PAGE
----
Imposing a Fine on people who Fail to Separate their Waste
Waste separation is still in its infancy in Malaysia compared to many other developed nations. Photo Credit: Pixabay
If you live in Penang and fail to separate your trash, you may well have to pay for it.
Literally: RM250, by way of a fine.
The fine came into effect on June 1 and is aimed at encouraging locals to abide by the island’s recycling drive. “The council will conduct weekly spot checks, codenamed Ops Kawal Selia Pengasingan Sisa, in commercial and residential areas, where bins will be checked for discarded recyclable items,” Mubarak Junus, director of the City Council’s Urban Services Department, was quoted as saying. “If [residents]have not segregated their waste, a summons will be issued to the homeowner or joint management bodies (JMB) or management corporations (MC).”
The fines will be imposed under regulations stipulated by the Local Government Act 1976 — Separation of Waste and Licensing of Recyclable Waste Collection Services (City Council of Penang Island) By-Laws 2016. Waste management operators who have failed to acquire a proper license for their operations will also face the prospect of a fine, or even a jail term.
Harsh? Perhaps. Yet the island’s authorities are to be commended for taking a tougher stance of waste management. Across Malaysia, waste management has been beset by myriad shortcomings, including rampant littering by locals and little regard by many Malaysians for waste disposal regulations.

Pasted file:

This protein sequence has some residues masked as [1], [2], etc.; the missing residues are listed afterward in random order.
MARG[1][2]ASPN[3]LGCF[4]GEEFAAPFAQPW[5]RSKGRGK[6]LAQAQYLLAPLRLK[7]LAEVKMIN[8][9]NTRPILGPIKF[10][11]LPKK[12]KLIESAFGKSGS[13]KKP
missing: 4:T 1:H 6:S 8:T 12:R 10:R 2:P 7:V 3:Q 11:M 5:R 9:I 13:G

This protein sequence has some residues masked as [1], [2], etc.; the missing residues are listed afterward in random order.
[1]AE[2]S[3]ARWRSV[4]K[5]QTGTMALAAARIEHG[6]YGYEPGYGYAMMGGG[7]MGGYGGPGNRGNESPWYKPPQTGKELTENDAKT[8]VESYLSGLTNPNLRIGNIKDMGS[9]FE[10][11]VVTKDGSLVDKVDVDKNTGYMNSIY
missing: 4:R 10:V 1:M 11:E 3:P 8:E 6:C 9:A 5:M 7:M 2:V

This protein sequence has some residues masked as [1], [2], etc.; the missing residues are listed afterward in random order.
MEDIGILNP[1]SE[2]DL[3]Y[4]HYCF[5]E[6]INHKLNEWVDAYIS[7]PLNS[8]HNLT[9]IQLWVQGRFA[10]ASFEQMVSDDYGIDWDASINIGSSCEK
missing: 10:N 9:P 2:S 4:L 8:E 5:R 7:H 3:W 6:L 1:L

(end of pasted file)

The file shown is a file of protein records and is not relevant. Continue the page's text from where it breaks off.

The federal government is seeking to achieve a recycling rate of 22% by 2020 and several states started enforcing compulsory waste separation on June 1 last year. Within a matter of months, recycling rates were on the upswing. In October, Deputy Urban Wellbeing, Housing and Local Government Minister Halimah Mohamed Sadique announced that the then recycling rate stood at 17.49%, a marked improvement over the 2012 rate of 10.5%.
According to Halimah, the government’s initiative helped save the country RM7,119,900 on solid waste disposal within a matter of month after solid waste separation began to be enforced a few months previously. “The ministry has seen a reduction of solid waste by 13.1 per cent or 237,230 tonnes,” she said. “The estimated cost is based on the current rate to manage landfills, which is RM30 per tonne.”
A recent survey in Petaling Jaya revealed that only a fifth (19%) of households in Section participated in a local waste separation project. Of 329 households surveyed, members of only 62 actively sought to separate and recycle their waste. The local council wants to boost that number to at least 30%.
Waste less, separate waste, and recycle more. That’s certainly the way forward in Malaysia. And if people need to be coaxed into doing so through the threat of a fine, so be it.